Vancouver Island Storm Painting, With Video

This is another one of my paintings from Vancouver Island, the area where I grew up:

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Chesterman Beach, 24″x 30″ acrylic on canvas, copyright © Kathryn Beals

This is a scene from Chesterman Beach in Tofino, and was featured in this article from Luxury BC.   I filmed video of this one and made it into a speed painting, so you can see the whole process:

Around halfway through you can see me using masking tape to make the horizon.  For this painting I used a limited palette of mostly Carbon black, Payne’s gray and Titanium white, with some Smalt hue and Ultramarine blue to add color to the sky.

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Juried show in Palo Alto: Landscapes, Seascapes, Urbanscapes

I’m excited!  One of my new paintings, Wonder, just got accepted to a juried art show in Palo Alto for the month of October.  This show is at the Pacific Art League gallery and is titled Landscapes, Seascapes, Urbanscapes.  The reception is on October 10 from 5:30-8pm, and the show will run until October 31.

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I spent a bit of time this afternoon getting the edges touched up and applying some protective polymer varnish to get it ready for the show. This painting is in my Etsy shop as a digital print or canvas print, and the original piece is for sale through Pacific Art League.

Also, as of today I now have 10 followers on WordPress!  Thanks for helping me get my new blog started.  You’ll notice I just added a Like button on the sidebar for my brand new artist’s Facebook page. Help me get that one into double digits too!

Camping In the Sierras, Finished Tent Painting

My husband and I love backpacking, and we have spent a lot of time camping in the Sierra mountains.  This is a painting that I made from photos after one of our week long trips.  We camped one night in the Big Five Lakes region of Sequoia National Park:

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Still, 24″x 30″ acrylic on canvas, copyright © Kathryn Beals

I took some artistic license with this painting composition, since we didn’t actually camp on this rock (we follow Leave No Trace principles and don’t set up our camp too close to water) but I wanted to have the tent reflected in the lake.  Instead, we ate breakfast here to watch the sun rise, and I knew I wanted to paint this scene when we got home.  Here we are in our dorky camping clothes standing where the tent is in the painting; you can see the same peak in the distance.

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Vancouver Island Sunset Painting

This is one of my paintings from Vancouver Island, British Columbia.  I grew up in Port Hardy, at the northwest tip of the island, which has the most amazing beaches.  Even though I have moved many times since then, the northwest coastal climate always feels most like “home” to me, and I have painted many scenes from this area.  This painting is from Tofino, a place further south down the island:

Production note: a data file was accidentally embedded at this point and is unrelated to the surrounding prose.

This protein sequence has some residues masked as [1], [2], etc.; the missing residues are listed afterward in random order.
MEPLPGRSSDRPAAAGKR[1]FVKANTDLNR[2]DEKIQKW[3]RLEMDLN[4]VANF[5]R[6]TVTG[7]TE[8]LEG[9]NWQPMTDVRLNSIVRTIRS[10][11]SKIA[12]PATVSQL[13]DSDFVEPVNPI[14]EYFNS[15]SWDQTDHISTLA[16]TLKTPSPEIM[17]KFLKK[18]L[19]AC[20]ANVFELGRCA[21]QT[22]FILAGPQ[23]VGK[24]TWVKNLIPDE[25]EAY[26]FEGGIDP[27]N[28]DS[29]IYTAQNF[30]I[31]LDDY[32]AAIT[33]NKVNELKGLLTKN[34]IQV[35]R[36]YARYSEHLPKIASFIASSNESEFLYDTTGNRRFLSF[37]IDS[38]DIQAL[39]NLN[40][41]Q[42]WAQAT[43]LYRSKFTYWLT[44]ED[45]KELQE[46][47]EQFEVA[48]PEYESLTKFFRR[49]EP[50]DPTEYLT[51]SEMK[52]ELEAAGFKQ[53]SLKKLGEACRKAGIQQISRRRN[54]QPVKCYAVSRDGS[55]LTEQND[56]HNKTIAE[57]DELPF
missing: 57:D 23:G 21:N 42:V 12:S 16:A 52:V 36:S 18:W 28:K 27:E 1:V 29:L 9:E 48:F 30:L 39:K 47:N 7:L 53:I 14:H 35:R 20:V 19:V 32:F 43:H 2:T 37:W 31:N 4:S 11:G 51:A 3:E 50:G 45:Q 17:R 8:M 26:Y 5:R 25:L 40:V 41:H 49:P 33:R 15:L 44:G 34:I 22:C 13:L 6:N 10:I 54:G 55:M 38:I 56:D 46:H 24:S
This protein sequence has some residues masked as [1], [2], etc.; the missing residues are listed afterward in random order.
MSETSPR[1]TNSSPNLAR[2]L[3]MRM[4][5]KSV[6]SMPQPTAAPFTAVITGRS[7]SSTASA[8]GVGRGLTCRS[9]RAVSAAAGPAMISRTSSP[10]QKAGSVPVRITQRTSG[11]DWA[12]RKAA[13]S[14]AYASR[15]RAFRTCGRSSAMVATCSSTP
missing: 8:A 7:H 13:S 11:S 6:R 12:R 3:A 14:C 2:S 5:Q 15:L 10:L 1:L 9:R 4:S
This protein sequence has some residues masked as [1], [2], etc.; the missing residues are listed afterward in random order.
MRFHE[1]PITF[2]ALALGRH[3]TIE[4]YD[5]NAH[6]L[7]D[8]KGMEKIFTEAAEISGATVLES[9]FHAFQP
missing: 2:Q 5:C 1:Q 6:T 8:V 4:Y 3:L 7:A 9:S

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Vancouver Island Sunset, 22″ x 28″ acrylic on canvas, copyright © Kathryn Beals

I’m calling this one a sunset, but to me it could be either the glow just before dawn or just after dusk. Here are some detail closeups with the scraggly trees on the rock against the colors of the sky:

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Tofino

I find it’s tricky to get the right combination of blues, yellows and pinks in a sunrise or sunset without it looking too bright.  A little bit of pink and purple go a long way.  I always end up starting with too much color, and then blending in some white to take it back.  Glazing medium can be really helpful for skies, because it slows the drying time of your paints and allows you to blend for longer while you’re figuring out the right balance.  Acrylic paints dry relatively fast (especially in a hot dry climate) so mixing in a few drops of glazing medium on your palette helps to buy you a bit more time.  With most of my skies, I don’t have a plan of how they will look when I start painting, I just begin with colors I like and blend directly on the canvas.

I usually do skies in one sitting, as quickly as possible, and then let the canvas dry for a few hours before doing the rest of the painting.  This is one of those paintings where I find my Sta-wet palette really helpful, because I can keep my same color mixes wet and use them later.  After painting the sky, I used the same colors (blended with black and white) to paint the water:

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One thing that helped me was to visualize the water getting lighter in shade as it gets closer to the horizon, with the lower beach being dark and the water at the horizon (farthest away from the viewer) fading to pure white: